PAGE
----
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In Access or Excel VBA - how to debug.print the current sub or function name I'm utilizing?

stephenlecomptejr
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In Access or Excel VBA - how to debug.print the current sub or function name I'm utilizing?
As an explanation please note the following code:

Let's say I do in the Immediate window, I type Debug.Print UserName
as regards also giving me my windows sign-in name I also want it to print the name of the function also

Is there anyway to do this via code?
Cause then I wouldn't have to manually type the "modCommon @ UserName_feo" for my error log for each and every sub and function I have?

'grabs windows user sign in
Public Function UserName() As String
On Error GoTo Err_Proc

  Dim sValue As String
  sValue = ""
  Dim WshNetwork As Object
  Set WshNetwork = CreateObject("WScript.Network")
  sValue = WshNetwork.UserName
  Set WshNetwork = Nothing
Exit_Proc:

 '*** this is the line I'd like to get working...
  'Debug.Print (<---- the name of the function?)

  UserName_feo = sValue
  Exit Function
    
Err_Proc:
  Call LogError_feo(Err.Number, Err.Description, "modCommon @ UserName")
  Resume Exit_Proc
    
End Function

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Test your restores, not your backups...
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Commented:
I've looked into this before and while it seemed like there were some "hacks" proposed on sites I found, none of them actually worked in the real world.  The bottom line I came away with was that VBA doesn't expose the current procedure name, and there was no way to get at it even with some trickery.

It's been a while since I visited the topic, maybe something new has happened, although I doubt it.  So from what I know the answer to your question is that there is no way to do this automatically.

My approach is typically to use a consistent variable (or Const name) and assign it at the top of each Function or Subroutine.  Then if I want that in error handling or debug logging I can always reference that same variable name.  But I had to assign it myself.  I seem to recall using my third party code editor (SlickEdit) and regular expressions to add the variable to each proc right after it was defined with a Function or Subroutine statement.  But it took a little while to get it right since there can be Public and Private etc to weed out, and I know I don't still have the regex (which was a bit editor specific anyway).  I'd only consider that if you had many procs to do this in, otherwise just do it manually.

Another approach to adding in that variable can be found below, but for my needs it was too complicated and not worth digesting at the time.



»bp
Jim Dettman (EE MVE)President / Owner
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Commented:
Outside of using vbaWatchDog:

https://www.everythingaccess.com/vbwatchdog/introduction.htm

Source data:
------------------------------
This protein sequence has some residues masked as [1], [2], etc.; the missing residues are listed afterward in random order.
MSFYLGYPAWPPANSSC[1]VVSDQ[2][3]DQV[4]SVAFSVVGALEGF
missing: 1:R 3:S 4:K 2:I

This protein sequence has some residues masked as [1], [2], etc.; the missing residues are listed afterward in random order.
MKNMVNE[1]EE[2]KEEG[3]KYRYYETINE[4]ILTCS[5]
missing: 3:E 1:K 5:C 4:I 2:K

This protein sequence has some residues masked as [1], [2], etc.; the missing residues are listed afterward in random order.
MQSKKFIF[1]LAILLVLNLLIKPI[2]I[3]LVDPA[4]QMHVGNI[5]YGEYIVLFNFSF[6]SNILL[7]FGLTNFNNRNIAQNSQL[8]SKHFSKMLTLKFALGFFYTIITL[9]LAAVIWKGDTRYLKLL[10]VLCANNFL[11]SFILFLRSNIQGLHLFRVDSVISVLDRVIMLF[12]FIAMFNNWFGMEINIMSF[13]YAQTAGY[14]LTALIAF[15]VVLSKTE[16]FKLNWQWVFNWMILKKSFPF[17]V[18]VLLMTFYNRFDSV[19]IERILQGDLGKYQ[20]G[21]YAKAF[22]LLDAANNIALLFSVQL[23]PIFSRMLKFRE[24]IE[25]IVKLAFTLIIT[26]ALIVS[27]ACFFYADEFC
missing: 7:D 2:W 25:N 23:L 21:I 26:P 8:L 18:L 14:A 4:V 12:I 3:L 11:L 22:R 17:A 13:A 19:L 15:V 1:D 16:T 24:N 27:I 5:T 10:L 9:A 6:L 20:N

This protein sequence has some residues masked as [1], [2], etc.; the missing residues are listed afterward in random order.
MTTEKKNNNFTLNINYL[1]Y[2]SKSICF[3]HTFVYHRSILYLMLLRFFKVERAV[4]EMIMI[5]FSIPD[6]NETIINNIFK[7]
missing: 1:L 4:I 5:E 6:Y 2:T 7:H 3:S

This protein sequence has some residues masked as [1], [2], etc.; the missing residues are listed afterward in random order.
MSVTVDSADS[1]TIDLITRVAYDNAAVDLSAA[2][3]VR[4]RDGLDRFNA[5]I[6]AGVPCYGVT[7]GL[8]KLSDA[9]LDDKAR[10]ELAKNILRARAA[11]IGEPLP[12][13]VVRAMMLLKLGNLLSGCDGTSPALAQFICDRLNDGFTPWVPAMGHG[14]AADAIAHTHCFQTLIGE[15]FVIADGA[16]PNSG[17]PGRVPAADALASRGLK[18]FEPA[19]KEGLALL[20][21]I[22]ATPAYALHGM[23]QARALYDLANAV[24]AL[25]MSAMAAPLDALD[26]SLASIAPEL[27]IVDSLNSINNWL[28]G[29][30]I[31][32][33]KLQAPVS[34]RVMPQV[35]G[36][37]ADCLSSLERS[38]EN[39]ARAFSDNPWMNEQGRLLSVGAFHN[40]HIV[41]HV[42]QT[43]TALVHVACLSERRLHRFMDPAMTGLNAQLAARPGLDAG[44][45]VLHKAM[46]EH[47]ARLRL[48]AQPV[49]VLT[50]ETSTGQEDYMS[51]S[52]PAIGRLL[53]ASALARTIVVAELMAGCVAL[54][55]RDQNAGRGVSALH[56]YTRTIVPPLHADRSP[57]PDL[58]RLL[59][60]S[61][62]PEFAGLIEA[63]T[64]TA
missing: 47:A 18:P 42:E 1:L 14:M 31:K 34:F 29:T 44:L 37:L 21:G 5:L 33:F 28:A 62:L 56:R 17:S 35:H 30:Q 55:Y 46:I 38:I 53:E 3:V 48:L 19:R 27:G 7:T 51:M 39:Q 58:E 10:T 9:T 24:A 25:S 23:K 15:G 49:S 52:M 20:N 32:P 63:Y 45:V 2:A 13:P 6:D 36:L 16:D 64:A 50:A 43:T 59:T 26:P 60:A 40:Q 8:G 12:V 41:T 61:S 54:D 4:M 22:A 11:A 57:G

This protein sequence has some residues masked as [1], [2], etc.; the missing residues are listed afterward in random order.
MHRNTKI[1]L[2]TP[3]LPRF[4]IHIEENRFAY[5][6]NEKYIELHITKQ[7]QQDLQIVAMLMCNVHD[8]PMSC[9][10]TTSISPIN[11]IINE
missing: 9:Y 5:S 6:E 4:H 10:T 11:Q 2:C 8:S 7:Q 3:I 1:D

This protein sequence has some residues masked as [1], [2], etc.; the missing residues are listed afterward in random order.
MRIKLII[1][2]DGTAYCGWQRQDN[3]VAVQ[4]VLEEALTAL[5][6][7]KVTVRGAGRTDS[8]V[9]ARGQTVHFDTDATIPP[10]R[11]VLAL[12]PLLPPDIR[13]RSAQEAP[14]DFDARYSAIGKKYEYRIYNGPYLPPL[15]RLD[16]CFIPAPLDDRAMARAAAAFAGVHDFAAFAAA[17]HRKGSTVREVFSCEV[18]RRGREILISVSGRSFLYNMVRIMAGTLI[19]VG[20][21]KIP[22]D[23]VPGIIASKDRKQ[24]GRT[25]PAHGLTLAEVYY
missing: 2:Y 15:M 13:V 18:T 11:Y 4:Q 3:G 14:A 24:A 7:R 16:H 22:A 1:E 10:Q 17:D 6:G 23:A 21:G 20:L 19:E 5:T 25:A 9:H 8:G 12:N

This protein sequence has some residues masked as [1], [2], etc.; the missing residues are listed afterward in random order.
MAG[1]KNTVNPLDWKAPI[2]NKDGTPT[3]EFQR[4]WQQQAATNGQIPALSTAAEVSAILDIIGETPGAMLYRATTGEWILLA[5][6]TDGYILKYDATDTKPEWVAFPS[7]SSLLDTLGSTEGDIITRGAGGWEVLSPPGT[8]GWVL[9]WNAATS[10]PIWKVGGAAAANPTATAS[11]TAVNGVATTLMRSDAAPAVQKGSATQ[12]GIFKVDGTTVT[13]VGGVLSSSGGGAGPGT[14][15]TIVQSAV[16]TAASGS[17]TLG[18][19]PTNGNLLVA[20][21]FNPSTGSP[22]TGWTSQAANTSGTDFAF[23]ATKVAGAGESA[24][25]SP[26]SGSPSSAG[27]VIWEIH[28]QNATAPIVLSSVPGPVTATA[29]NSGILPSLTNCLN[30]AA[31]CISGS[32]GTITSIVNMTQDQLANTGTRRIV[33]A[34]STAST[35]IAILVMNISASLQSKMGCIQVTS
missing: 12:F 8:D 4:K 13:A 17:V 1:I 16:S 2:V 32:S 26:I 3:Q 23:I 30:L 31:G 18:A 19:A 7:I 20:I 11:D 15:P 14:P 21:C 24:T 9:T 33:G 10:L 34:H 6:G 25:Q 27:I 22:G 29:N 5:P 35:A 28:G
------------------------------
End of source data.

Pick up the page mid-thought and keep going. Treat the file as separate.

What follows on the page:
which hooks into the internals of VBA, you need to do something along the lines of what bill outlined (either a constant or variable).

Jim.

Author

Commented:
One more situation - can I do this in Excel VBA?  Sorry Jim, they won't let me use the library at my work.
Bill PrewTest your restores, not your backups...
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Commented:
You can use the work around I proposed in Excel VBA, yes.


»bp

Author

Commented:
This is so cool!
Jim Dettman (EE MVE)President / Owner
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Commented:
Something else you might want to do, although if you can't use a library, you might be stuck.

VBA has an undocumented VBA.ERL  property, which gives you the line number of the error.   All you need to do is use line numbers:

130           oXL.Workbooks.Open (strFilepath)
140           oXL.ActiveSheet.Name = "Recon 945 Data"
150           oXL.ActiveSheet.Columns("A:A").NumberFormat = "mm/dd/yyyyy hh:mm"
160           oXL.ActiveSheet.Columns.AutoFit

170           oXL.ActiveWorkbook.Save
180           oXL.Workbooks.Close
190           oXL.Quit

 and then in your error handler:

Error_Procedure:
320       UnexpectedError ModuleName, RoutineName, Version, Err.Number, Err.Description, Err.Source, VBA.Erl
330       Resume Exit_Procedure

  Really helps to pinpoint what is triggering an error.   MZ Tools (which used to be free, but even with not is still quite reasonable) can number all the lines in a project for you.  There's also code floating around to do that which you can put in your applications.

Jim.

Author

Commented:
Thank you both!
Anders Ebro (Microsoft MVP)Microsoft Developer
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Commented:
I use MZTools. It has an error handler template, and when you "use" that, it automatically can fill in the proc name, and module name. Of course it is still a static string, so it doesn't get auto-updated if your change the name of your proc, but it does make it alot easier to have error handling.
If you want a free alternative to vbWatchdog, you can have a look at my crash reporter code found here:
Access Crash Reporter